Why hydel-power companies in Arunachal Pradesh want NHPC to take over their projects (and why it won’t)
In a delicious twist of fate, a cluster of private companies that rushed headlong into Arunachal in the late 2000s to build hydel power projects are now, in a turnaround, asking the public sector National Hydel Power Corporation to take over their projects.
The fascinating afterlife of Arunachal Pradesh’s hydel scam.
late last year, during my early days in punjab, i was nonplussed to find the state is charging a cow cess on electricity. and then, i found the state also charges octroi on power. which nonplussed me some more. and then, i learnt the state is going to start porting its water and sewerage charges onto its power bills as well. which pretty much formatted my brain. the outcome is this story, which seeks to understand why unconnected charges are being added to power bills.
as expected, there is rationality — albeit a demented one — here.
most of the time, this blog is just an online dumping ground for my articles. this article in the guardian has me breaking that pattern.
Even before I went to jail, though, the power of hyperlinks was being curbed. Its biggest enemy was a philosophy that combined two of the most dominant, and most overrated, values of our times: newness and popularity. (Isn’t this embodied these days by the real-world dominance of young celebrities?) That philosophy is the stream. The stream now dominates the way people receive information on the web. Fewer users are directly checking dedicated webpages, instead getting fed by a never-ending flow of information that’s picked for them by complex and secretive algorithms.
so much of this article makes sense to me. i miss the early days of blogging in india. i grouse at this barrage of trivia (and the attention deficit disorder it induces). as a reporter in this internet age, i wonder about these social media algorithms pivoting around, as the piece says, newness and popularity which have left the information my peers and i bring out facing a very unknown social life. how do these articles travel? given that everyone is neck-deep in news/trivia, how much of our stuff gets read?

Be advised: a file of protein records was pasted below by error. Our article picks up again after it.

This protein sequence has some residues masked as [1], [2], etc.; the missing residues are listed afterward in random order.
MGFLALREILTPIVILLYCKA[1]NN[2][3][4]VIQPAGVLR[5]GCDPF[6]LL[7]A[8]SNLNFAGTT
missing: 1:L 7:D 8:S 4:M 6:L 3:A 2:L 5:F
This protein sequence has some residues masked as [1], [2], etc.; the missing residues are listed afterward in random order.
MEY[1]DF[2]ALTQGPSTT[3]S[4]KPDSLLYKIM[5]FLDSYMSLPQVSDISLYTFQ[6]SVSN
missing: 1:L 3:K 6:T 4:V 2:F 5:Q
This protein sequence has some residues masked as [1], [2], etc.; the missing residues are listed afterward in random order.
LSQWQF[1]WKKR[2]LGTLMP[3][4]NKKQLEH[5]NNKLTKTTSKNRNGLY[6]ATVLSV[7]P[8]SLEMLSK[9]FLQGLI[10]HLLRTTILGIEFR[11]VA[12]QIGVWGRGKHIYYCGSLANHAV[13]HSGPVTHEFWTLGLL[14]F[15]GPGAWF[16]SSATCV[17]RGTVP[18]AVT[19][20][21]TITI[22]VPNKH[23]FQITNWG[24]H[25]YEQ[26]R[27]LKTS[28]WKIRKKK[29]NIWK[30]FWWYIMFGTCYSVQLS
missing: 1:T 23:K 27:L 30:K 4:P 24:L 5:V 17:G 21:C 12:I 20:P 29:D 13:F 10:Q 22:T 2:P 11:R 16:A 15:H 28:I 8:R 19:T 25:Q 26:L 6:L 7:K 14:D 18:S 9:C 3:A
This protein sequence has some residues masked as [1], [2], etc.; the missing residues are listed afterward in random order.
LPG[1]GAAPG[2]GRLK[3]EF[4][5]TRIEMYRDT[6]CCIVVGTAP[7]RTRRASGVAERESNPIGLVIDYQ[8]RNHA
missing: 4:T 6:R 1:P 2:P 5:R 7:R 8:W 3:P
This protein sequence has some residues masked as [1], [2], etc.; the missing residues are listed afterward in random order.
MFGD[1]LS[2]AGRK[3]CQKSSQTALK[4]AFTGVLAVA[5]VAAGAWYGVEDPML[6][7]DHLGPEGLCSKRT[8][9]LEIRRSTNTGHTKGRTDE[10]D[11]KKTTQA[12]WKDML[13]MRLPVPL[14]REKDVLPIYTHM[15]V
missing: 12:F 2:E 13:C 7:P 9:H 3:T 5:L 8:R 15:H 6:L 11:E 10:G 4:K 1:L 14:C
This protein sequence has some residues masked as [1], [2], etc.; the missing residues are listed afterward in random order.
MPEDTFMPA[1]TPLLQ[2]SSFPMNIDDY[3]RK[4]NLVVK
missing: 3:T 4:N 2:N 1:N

by the end of the december bike ride, i had decided to slow down. to spend less time on twitter, check email less often, buy fewer books, certainly not rush to buy new books but wait to see if their fame survives even when the hype cycle exhausts itself, to get the brain to spend longer on discrete (and hopefully meatier) thoughts, and — this is connected through the notion of focusing on more real things — learn to carry out more complex repairs on the cycle like trueing its wheels.
at the end of the scroll project, i have to reach some conclusions re the utility of reporting in this age where social media is strong, the public seemingly more inwards-looking and our regulators (who are supposed to give the press its muscle by acting on its reports) decidedly indifferent.
the brain is idly dreaming of a cycling trip at the end of the scroll assignment.